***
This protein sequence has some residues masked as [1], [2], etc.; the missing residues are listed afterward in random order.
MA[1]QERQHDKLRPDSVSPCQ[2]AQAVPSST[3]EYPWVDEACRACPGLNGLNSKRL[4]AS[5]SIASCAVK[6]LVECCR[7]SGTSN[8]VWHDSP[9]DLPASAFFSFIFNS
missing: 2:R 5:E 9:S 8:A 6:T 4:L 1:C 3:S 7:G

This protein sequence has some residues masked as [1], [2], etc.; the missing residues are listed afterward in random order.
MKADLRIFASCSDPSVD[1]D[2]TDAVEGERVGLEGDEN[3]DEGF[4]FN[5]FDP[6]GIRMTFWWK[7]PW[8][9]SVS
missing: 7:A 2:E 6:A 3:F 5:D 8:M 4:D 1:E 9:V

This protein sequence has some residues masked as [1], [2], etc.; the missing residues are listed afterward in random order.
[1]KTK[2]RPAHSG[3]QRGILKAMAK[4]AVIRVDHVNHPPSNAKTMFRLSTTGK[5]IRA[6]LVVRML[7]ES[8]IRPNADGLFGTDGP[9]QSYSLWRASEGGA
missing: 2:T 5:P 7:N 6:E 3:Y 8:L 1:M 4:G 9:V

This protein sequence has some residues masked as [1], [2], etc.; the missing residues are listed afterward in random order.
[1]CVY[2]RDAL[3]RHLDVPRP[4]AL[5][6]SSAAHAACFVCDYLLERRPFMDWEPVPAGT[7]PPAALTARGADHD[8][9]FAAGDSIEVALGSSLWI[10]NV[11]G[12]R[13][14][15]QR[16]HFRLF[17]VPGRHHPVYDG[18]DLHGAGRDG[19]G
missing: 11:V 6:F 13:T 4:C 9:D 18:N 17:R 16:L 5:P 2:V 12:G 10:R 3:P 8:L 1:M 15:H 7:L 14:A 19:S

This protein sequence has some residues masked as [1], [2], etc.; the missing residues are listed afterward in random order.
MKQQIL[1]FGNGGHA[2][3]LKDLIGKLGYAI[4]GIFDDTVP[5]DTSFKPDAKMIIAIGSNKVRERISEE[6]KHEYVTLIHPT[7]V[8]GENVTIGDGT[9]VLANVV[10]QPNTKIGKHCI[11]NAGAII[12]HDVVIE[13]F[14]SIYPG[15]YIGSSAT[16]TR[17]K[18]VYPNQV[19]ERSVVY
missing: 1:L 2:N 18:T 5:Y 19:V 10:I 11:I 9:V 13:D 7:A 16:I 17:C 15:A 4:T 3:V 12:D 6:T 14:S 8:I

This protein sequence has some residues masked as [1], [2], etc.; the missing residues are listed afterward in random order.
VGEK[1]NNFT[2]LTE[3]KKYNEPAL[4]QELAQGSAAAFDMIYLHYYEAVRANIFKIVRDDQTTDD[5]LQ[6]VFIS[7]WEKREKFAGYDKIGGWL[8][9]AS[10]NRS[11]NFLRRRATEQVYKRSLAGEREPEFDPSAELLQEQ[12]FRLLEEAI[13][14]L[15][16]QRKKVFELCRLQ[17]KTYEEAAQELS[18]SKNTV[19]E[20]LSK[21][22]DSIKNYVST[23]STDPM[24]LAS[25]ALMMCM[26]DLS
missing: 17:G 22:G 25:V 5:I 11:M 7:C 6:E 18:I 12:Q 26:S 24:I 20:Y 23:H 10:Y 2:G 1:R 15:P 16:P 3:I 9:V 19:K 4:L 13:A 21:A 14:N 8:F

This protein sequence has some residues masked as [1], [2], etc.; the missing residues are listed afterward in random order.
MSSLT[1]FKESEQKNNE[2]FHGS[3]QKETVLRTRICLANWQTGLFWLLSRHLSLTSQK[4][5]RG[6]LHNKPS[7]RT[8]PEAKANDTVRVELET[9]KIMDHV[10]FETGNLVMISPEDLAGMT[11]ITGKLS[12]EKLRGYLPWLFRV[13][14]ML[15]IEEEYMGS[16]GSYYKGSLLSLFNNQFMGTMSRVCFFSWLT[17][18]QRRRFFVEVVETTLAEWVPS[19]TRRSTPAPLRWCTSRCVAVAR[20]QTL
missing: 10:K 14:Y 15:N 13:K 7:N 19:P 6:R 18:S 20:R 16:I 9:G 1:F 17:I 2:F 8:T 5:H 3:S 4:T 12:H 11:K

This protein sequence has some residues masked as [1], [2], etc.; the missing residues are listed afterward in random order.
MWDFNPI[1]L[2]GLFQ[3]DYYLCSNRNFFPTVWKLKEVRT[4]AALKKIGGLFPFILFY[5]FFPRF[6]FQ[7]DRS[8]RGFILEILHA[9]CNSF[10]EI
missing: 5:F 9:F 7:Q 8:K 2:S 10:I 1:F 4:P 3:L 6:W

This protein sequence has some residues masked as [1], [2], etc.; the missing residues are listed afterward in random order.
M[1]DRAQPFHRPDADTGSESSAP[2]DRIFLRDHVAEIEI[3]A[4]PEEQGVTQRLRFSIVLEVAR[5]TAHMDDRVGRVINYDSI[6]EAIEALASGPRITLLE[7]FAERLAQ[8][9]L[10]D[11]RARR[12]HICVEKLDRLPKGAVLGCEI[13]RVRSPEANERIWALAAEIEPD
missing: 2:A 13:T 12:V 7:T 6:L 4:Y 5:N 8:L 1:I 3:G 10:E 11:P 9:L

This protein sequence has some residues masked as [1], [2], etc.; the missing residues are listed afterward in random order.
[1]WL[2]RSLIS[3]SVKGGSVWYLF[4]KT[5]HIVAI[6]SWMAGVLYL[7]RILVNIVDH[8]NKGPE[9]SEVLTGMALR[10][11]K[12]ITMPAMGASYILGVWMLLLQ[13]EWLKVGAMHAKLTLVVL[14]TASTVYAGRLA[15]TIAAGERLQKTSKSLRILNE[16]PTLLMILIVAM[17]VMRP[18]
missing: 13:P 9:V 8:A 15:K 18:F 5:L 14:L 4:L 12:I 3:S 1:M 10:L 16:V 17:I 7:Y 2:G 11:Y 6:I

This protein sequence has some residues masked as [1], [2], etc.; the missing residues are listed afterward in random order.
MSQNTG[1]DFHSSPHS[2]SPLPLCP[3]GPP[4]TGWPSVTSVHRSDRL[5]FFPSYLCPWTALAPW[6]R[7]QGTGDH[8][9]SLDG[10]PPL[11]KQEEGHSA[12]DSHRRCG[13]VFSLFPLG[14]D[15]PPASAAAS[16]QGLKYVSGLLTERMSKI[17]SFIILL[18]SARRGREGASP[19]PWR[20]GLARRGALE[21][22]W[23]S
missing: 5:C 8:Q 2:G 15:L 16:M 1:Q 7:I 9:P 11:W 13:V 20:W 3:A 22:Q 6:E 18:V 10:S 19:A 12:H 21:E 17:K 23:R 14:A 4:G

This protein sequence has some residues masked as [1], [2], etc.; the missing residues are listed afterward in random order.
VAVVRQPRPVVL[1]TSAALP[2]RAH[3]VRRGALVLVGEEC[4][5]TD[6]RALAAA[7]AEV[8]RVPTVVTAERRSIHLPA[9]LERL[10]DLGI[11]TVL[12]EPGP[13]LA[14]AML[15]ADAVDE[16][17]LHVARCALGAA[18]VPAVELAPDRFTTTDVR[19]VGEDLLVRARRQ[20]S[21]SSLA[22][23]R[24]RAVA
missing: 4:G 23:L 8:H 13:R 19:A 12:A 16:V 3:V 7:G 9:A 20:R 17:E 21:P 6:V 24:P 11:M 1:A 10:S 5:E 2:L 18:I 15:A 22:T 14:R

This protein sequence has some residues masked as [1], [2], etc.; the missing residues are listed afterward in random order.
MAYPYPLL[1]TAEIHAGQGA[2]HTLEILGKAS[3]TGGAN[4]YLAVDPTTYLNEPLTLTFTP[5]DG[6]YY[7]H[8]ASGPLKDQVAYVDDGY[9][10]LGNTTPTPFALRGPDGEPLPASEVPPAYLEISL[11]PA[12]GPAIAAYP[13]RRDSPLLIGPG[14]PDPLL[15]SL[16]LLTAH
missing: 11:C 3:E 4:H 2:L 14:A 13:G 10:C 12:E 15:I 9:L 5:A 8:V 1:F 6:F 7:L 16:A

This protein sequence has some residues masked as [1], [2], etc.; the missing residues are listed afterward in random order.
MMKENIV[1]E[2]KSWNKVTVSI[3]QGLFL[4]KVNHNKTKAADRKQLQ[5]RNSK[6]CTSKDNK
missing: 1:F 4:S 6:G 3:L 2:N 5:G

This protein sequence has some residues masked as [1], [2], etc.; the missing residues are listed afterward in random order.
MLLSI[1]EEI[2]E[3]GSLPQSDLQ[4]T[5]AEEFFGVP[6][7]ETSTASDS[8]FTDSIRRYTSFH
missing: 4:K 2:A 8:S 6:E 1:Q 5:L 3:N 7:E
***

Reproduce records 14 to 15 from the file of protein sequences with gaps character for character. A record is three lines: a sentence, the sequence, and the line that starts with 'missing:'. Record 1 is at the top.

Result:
This protein sequence has some residues masked as [1], [2], etc.; the missing residues are listed afterward in random order.
MMKENIV[1]E[2]KSWNKVTVSI[3]QGLFL[4]KVNHNKTKAADRKQLQ[5]RNSK[6]CTSKDNK
missing: 1:F 4:S 6:G 3:L 2:N 5:G

This protein sequence has some residues masked as [1], [2], etc.; the missing residues are listed afterward in random order.
MLLSI[1]EEI[2]E[3]GSLPQSDLQ[4]T[5]AEEFFGVP[6][7]ETSTASDS[8]FTDSIRRYTSFH
missing: 4:K 2:A 8:S 6:E 1:Q 5:L 3:N 7:E